Prime Minister Naoto Kan is finding his nation dependent on the US in responding to North Korea, even as public opposition to the US base on Okinawa remains high.
North Korea’s attack on Yeonpyeong earlier this month, in addition to revelations that it has made dramatic advances in uranium-enrichment technology, has sparked anger in Japan and fueled the debate over its security ties with the United States.
The shelling of the South Korean island has dominated the news in Japan, even as Tokyo debates a key economic stimulus package and Prime Minister Naoto Kan battles attacks on his leadership and approval ratings of below 30 percent.
It has also exposed Japan’s dependence on the US in responding to North Korea’s unsophisticated, yet hitherto effective, negotiating tactics.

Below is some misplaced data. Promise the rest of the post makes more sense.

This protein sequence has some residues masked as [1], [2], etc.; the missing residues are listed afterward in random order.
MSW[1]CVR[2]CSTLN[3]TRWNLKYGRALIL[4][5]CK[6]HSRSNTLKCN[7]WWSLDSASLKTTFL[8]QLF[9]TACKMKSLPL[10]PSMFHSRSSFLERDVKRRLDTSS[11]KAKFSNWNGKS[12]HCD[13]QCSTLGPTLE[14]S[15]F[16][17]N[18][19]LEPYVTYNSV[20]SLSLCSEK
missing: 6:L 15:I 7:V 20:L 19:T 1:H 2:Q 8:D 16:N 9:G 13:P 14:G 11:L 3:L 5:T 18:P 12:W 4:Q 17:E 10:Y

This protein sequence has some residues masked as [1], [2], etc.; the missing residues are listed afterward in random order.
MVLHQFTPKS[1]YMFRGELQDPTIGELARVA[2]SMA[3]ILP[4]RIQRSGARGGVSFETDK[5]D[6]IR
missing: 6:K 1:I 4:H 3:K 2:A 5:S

Hours after the guns fell silent, Japan issued the expected call for calm, while condemning the attack.
It was not, some observers agree, Prime Minister Kan’s finest hour as a statesman. His immediate response was confined to the setting up of an information-gathering task force, although he captured the public mood when he said: “Indiscriminate attacks on civilians is a barbaric act that should not be tolerated.
“We will cooperate with South Korea, as well as the United States, and the three of us together will decisively counter North Korea's reckless and outrageous acts.”
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